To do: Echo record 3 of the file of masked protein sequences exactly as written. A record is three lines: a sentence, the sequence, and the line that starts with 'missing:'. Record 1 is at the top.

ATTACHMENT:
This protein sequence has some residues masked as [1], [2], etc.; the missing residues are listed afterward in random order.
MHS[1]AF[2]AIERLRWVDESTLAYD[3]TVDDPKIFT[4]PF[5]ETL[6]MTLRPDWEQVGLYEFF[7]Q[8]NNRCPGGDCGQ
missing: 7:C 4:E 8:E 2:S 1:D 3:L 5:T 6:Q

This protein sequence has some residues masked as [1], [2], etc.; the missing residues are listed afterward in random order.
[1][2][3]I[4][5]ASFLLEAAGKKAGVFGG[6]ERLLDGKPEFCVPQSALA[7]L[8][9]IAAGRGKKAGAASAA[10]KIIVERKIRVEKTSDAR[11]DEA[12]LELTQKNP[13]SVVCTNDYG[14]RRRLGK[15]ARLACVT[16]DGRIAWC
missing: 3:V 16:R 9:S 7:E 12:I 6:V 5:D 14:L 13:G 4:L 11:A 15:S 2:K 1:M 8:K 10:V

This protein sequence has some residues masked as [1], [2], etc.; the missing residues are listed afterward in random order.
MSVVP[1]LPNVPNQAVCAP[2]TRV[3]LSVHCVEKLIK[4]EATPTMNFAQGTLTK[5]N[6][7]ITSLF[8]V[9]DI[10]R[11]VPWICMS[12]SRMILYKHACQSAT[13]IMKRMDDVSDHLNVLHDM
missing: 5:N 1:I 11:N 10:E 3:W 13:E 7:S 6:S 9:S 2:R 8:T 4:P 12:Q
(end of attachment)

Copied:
This protein sequence has some residues masked as [1], [2], etc.; the missing residues are listed afterward in random order.
MSVVP[1]LPNVPNQAVCAP[2]TRV[3]LSVHCVEKLIK[4]EATPTMNFAQGTLTK[5]N[6][7]ITSLF[8]V[9]DI[10]R[11]VPWICMS[12]SRMILYKHACQSAT[13]IMKRMDDVSDHLNVLHDM
missing: 5:N 1:I 11:N 10:E 3:W 13:E 7:S 6:S 9:S 2:R 8:T 4:P 12:Q